Photography 101

Searching for photography subjects can be fun, or it can be frustrating. Sometimes photographers put too much  emphasis on spectacular or rare subjects. When in doubt, just go out and start making pictures. Especially with nature, we are or should be, beckoned by most of what we see. Common or rare, the point is to make pictures, get reasonably good at it, and share them.  Be it for pleasure or money, getting out and doing it is really what will lead to all else. It is in fact, photography 101. It is how to get better, and how to find those special subjects that everyone is chasing.

First let’s begin with two great images of two great subjects by two great photographers. The photographers are Facebook friends of mine. I rarely ever visit social media anymore but it is nice to see all the great images that are placed there by so many excellent photographers.

This first image was created by George DeCamp and is that of a Great Egret in breeding plumage. Talk about wearing your best stuff to attract a suitable mate. Of course, add a little dance, and then you are there. Beautiful capture of a beautiful moment.

This next image was made in some desert somewhere and it has both the Milky Way and a sunrise as a part of its composite. Amazing shot by photographer/artist Jeff Sullivan.

One of the best ways to photographically warm people’s hearts, is to photograph any of the array of “cute little critters” that surround us. 

Okay, Black-tailed Prairie Dogs are not everywhere but if you happened to be in a locale in which they reside, they are just waiting to pose for you. This one was found in north central Colorado. In a field of flowers no less.

Where I come from in the Midwest, the Thirteen-lined Ground Squirrel is our version of the Prairie Dog. Just sit in the car for a while at the right location, and they seem more than happy to pose for you. You can practice on them for the times when you will find more exotic little critters, although I have found that images of these guys are quite sellable.

All sides are important. Even with a photogenic animal such the Rocky Mountain Elk, they may not always show their best side to you. While your waiting, shoot anyway. Photography 101again. This one was photographed in an exotic place called Yellowstone N.P., Wyoming. I was in the open with a tripod and camera and he did not seem to mind, but one does need to take care with such animals as they can become agitated and aggressive. Being safe is also Photography 101.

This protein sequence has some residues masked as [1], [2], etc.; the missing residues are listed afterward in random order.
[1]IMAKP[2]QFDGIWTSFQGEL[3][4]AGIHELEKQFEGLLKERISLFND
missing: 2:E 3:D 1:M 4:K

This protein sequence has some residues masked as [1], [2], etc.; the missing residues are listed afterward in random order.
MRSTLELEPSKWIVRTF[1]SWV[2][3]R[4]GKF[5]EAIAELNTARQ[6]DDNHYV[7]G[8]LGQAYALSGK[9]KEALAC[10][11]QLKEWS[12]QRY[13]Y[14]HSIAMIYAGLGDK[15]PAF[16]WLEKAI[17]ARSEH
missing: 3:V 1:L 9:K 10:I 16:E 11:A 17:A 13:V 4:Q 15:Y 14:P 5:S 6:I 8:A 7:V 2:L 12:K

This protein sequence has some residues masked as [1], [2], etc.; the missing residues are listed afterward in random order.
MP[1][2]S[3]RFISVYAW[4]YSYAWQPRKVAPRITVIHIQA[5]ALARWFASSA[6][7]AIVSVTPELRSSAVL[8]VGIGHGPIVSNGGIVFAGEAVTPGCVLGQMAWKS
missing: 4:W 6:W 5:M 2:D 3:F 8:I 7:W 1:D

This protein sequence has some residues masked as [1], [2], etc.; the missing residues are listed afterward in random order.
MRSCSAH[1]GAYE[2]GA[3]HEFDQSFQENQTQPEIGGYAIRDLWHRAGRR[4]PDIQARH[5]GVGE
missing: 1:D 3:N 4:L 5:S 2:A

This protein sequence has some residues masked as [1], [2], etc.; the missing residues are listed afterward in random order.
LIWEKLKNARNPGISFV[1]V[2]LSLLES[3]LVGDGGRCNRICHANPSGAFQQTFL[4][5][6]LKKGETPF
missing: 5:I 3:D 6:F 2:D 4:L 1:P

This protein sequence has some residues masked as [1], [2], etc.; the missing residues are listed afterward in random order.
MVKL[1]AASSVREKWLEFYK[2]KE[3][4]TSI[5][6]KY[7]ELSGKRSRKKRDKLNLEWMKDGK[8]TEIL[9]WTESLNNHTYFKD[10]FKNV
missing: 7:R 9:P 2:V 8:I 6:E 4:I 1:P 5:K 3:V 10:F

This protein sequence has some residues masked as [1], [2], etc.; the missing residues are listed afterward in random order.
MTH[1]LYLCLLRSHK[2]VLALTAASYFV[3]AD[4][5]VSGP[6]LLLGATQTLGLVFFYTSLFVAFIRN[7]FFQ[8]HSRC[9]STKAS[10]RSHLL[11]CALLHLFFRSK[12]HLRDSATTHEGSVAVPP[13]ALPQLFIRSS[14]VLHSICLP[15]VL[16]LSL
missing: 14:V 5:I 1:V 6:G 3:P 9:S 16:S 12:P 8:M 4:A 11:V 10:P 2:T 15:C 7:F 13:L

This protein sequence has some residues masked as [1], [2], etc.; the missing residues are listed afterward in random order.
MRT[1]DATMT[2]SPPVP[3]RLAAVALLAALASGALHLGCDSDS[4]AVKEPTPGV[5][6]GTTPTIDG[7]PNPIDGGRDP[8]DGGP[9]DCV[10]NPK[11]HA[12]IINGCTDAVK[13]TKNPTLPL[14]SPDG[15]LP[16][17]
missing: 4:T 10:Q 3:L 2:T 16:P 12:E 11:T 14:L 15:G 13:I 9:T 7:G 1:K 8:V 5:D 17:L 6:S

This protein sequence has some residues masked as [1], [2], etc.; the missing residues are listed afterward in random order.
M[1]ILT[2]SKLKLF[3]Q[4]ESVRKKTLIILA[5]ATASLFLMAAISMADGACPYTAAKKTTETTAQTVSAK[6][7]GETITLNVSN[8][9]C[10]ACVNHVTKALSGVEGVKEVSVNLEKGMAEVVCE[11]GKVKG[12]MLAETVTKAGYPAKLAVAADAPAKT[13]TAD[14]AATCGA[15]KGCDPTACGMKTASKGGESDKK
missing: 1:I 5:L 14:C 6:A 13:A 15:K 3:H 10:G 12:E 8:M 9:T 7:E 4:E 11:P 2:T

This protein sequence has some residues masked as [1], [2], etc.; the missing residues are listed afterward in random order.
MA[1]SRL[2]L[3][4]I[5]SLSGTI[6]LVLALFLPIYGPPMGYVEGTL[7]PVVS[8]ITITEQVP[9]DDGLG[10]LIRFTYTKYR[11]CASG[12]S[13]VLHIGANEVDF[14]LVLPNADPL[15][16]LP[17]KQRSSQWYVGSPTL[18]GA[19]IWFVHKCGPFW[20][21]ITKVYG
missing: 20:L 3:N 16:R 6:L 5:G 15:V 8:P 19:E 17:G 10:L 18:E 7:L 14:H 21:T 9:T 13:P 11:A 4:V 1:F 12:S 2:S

Useable and even sellable images of wild animals, including cute little ones, do not always have to be frame filling in your face photos. This cute little red Fox was on a journey (towards mom) and I caught one single fraction of a second of that journey, That’s often all you need.

Birds in flight are always sought after. Panning a flying bird can be tough but some birds, will hover for a second or so at a time. Swallows are among those that do. You can actually catch them standing still in the air. If you want sharp wings, and remember that fuzzy wing shots work too as they symbolize movement, but if its sharp you want, then wait for the fraction of a second when they ride the currants and simply use their wings like a tight rope walker uses a pole for balance.

Another way to capture flying birds sharply is when they are flying directly towards you. Away works too, but not too many buyers want a bird flying away. I know that because I have many such images in my files. 

All of my “flying at you” images were made in manual focus. Many auto focus systems get confused when subjects are coming straight at you or away. Manual focus of such subjects takes practice and the only answer is to do it over and over again.

Below is a Forster’s Tern I believe.

Detail in birds and other animal subjects is not always necessary….or even preferred.

Canada Geese on a pond on a misty mourning at sunrise can say a lot without any actual detail.

Photography, including wildlife photography, is not all about natural history. There is always a place for both art and interpretation.

Always remember that insects are wild animals too. As in animal, vegetable, mineral. Stinging critters such as bees, wasps and hornets, really never bothered me when I was making pictures as long as I moved slowly and made no direct overtures to my subject. They are fascinating to watch and I loved photographing them. In many ways, they became important subjects to my files. Knowing that, is photography 101.

I loved plant and flower photography as well. I eventually learned that pretty pictures of favorite flowers were not the only subjects that can be important to have in your files.

At this moment, I know not what this is but you can bet I was thrilled to photograph it.

With a subject like this, using just the right aperture to catch the plant sharp, but to keep a potentially bothersome background soft and dreamy, can be important. Use your depth of field preview lever a lot. 101again.

Traditional landscape or scenic locations and their traditional style images can be great and I have made a lot of them. You do not always have to be at the Grand Canyon or a Pacific island to make powerful pictures.

I love the in-between seasons where two seasons collide. Especially summer and autumn. Even when you cannot find such a set of circumstances, you will find the colors of two seasons, side by side in a wonderful color contrast. I have spent entire days searching for and photographing simply color contrasts. Warm and cool together can be powerful

Naturally abstract scenes of simple subjects like a stream of light entering a dark coniferous forest, are around us everywhere, every day. Sometimes they make more powerful subjects than do great places.

Photography 101

May God Bless,
Wayne

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